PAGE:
The Lifecycle of a Vine
Although rain and snow continue to fall across much of the state, spring is officially here, and with it, another wine growing season has begun. Each vintage carries risks and uncertanties, and it is easy to forget the tremendous amounts of labor on the part of the vintner as well as cooperation from Mother Nature herself, to make each bottle possible.
Budbreak usually occurs in March in the Northern Hemisphere. (Add six months for the Southern Hemisphere.) During this period, the first small green shoots begin to sprout on the vine’s canes. Although this is often thought of as the start of a new vintage season, it really begins with winter pruning that occurs several weeks prior. As Kenny Likitprakong of Hobo Wine Company and the mastermind behind our unique red blend last September puts it, “The growing season never stops, but pruning is really when our physical work begins.” Winter pruning is anarduous task that requires great skill and precision. There are several dozen different pruning methods employed around the world, each one suited to certain grape varieties, climates, and vineyard configurations. Pruning a vine too much can lead to a whole host of issues such as uneven ripening or just not having enough grapes to make wine. Pruning too little will allow a vigorous vine to produce too much fruit, often resulting in green flavors or thin, tart wine.
Once the vineyard crew has put their local knowledge to use, it is time for the local weather to begin cooperating. Kenny mentioned that the warm February followed by a rainy March already has the vines a little out of balance. At this early stage however, it shouldn’t cause too much trouble in the long run. The delicate new shoots will soon grow into pretty, delicate flowers. These bunches of flowers will eventually become small clusters of grapes, but not if rain, hail, frost, or wind hits them first. Certain wine regions can be especially prone to these hazards. In France’s Chablis region, for example, entire vineyards were wiped out by fierce storms on the eve of flowering in spring 2016. The financial consequences for these growers were so disastrous, the government had to step in and provide relief funds.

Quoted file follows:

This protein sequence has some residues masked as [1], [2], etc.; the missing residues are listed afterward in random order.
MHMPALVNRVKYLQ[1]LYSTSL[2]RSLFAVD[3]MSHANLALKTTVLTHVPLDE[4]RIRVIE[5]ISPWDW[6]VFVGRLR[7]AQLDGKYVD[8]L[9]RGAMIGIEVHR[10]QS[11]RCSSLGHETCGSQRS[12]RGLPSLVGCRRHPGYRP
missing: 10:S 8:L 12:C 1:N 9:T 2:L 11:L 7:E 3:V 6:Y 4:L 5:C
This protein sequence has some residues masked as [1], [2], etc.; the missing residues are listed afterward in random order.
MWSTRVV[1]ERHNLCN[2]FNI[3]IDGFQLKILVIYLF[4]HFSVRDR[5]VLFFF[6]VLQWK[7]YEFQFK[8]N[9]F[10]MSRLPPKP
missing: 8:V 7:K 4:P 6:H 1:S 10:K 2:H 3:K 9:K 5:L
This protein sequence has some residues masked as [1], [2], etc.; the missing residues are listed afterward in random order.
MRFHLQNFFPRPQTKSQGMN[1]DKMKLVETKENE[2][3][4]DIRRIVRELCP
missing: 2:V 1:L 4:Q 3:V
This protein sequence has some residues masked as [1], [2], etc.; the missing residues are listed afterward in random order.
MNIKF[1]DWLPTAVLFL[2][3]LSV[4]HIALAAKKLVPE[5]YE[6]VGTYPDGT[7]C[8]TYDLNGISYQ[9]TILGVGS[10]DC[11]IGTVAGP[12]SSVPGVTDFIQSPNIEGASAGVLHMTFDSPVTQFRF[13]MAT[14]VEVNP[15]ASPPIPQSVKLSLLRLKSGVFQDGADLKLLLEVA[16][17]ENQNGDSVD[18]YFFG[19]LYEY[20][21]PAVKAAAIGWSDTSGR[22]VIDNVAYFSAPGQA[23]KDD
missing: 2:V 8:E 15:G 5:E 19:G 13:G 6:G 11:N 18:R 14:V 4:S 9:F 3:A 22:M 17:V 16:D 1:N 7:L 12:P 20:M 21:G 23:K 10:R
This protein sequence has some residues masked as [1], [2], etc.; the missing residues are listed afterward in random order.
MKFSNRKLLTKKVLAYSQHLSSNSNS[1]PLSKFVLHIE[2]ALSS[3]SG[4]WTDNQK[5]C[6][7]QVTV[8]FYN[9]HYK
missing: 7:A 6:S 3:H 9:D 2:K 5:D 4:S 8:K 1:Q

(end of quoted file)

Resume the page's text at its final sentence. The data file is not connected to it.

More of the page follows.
Surviving flowers pollinate themselves, no bees necessary. In a “good” year, about one third of the flowers will each become a teeny, tiny, hard, green grape. The grapes will keep this appearance as they hang on the vine through June and usually most of July. As the dog days of summer linger on, the grapes finally begin to gain sweetness and lose tart acidity. According to David Scheidt of Mastro Scheidt Cellars, the all-star winemaker behind the Sangiovese we released in October 2017, “June is when things get real, you have to start thinking about yield.” Balanced vines produce balanced wines, but sometimes they need a shoulder to lean on. To achieve optimal results, farmers can put their green thumbs to use in a variety of ways. By pulling some leaves off of the vine, they can let more sunshine through, speeding up the ripening process. However, grapes, like people, can overdo it in the sun and get sunburned too. Vineyard managers can manipulate the canopy of leaves to provide more cover because everyone enjoys a little time in the cabana.
August is usually when ripening kicks into the next gear. This period is called veraison. As the grapes hit the home stretch before harvest, they begin to change color. White grapes become more translucent, and red grapes change from green to red. These days winemakers can run chemical analysis on grapes to figure out sugar and pH levels to assist them in making picking decisions. Many traditionalists prefer, however, to choose when to pick based on heading out into the vineyard themselves and tasting the fresh grapes. Once the grapes are ready to be harvested, the vintner must make sure they have a sufficient number of people to complete the picking. Some estates have enough year-round staff members to get the job done. In these cases, it is all-hands-on-deck, with family members, tasting room staff, and the wholesale sales team all pitching in. Most vineyards in California are harvested by teams of migrant workers. Labor is often in short supply, and oftentimes vinters are forced to wait longer than they would like to assemble the harvest team. Many harvests occur just after midnight, under large temporary lights. The fresh flavors of the grapes are preserved by picking in these cool temperatures. With the grapes safely in the winery, the vine will shed its leaves and, if the weather works out, enter a period of dormancy. Cold days are needed for this to happen and, unfortunately in California lately, mild winters have meant vines have not been getting the proper amount of rest. David Scheidt considers this to be one of the most important parts of the yearly cycle. With climate change becoming more noticeable in California’s growing regions, this necessary rest period is in jeopardy.
I asked both Kenny and David about the effect last Fall’s catastrophic fires may have on this upcoming vintage. They both agreed that it is too early to tell. David recently tasted a wine from last year’s harvest that was badly tainted by smoke, but vintners are looking forward to a much better end to the growing season in 2018. Fortunately vines, like those who tend them in Wine Country, are highly resilient.
The intense nature of the farming of grapes speaks to wine truly being an agricultural product. Each year, more vineyards around the world are being converted to sustainable, organic, and biodynamic viticulture. Even growers who take a relatively hands-off, non-interventionalist approach to farming their vineyards put in tireless hours to ensure the grapes are healthy come harvest. With budbreak occurring right now at many sites in California, it is a great time to reflect on how fortunate we are to get to enjoy the fruits of this labor.